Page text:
William "Billy" Cohn, M.D., discusses the journey of the total artificial heart.

Billy Cohn on the Past, Present and Future of the Total Artificial Heart

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Billy Cohn on the Past, Present and Future of the Total Artificial Heart

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It was standing-room only at Johnson & Johnson Innovation’s JLABS @ TMC as legendary cardiologist William “Billy” Cohn, M.D., vice president of medical devices at Johnson & Johnson, discussed the past, present and future of the total artificial heart.

Decked out in his signature cowboy boots, Cohn wowed the audience with stories about his medical mentors O.H. “Bud” Frazier, M.D., Denton Cooley, M.D., and Michael DeBakey, M.D., who pioneered heart transplant procedures and the development of left ventricular assist devices (LVAD) right here in the Texas Medical Center. He also discussed his own home laboratory, jokingly referring to Home Depot his “medical device prototype headquarters.”

He took the audience back to the 1960s, when DeBakey began his work with artificial hearts due to a scarcity of hearts available for transplant.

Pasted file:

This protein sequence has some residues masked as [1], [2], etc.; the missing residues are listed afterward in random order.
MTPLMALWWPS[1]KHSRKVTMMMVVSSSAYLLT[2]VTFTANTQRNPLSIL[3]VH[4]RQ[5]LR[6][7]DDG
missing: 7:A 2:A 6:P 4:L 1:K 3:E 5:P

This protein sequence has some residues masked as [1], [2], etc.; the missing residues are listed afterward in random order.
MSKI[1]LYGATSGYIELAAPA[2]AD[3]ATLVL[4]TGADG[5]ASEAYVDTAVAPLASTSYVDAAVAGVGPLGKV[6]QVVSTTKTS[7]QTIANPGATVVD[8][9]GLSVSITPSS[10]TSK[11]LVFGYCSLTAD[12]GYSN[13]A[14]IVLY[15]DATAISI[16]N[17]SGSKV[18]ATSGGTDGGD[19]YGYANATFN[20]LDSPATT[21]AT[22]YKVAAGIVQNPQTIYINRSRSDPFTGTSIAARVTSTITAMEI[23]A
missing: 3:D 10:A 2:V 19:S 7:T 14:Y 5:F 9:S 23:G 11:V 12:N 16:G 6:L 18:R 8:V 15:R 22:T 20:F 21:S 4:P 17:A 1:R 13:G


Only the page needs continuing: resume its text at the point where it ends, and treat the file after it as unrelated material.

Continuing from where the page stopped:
“To use a heart for transplant, you had to die in a certain way, and your heart had to be healthy,” Cohn said.

Fast forward to the 1980s, and DeBakey and Cooley were responsible for more than 2,000 of the transplants performed in the United States, he said. Then in 1988, the first LVAD was implanted in a human.

Today, more than 50,000 people have had continuous flow pumps like the LVAD implanted, Cohn said, adding that “[LVADs] changed the face of heart failure.”

Some of the advantages of today’s technologies, he said, are being able to tweak the design of the artificial heart overnight via a 3-D printer and being able to test it the next day. The motors and components inside are getting smarter, and are able to get the two pumps, one for the right side of the heart and one for the left, to balance as blood is pumped.

Cohn concluded with a discussion of the future of the artificial heart field, noting there are “tons of pumps coming to market” in 2017. These include the Cleveland Smart Heart, Rich Wampler’s OREGON HEART and the BiVACOR V-3B, which Cohn helped develop.

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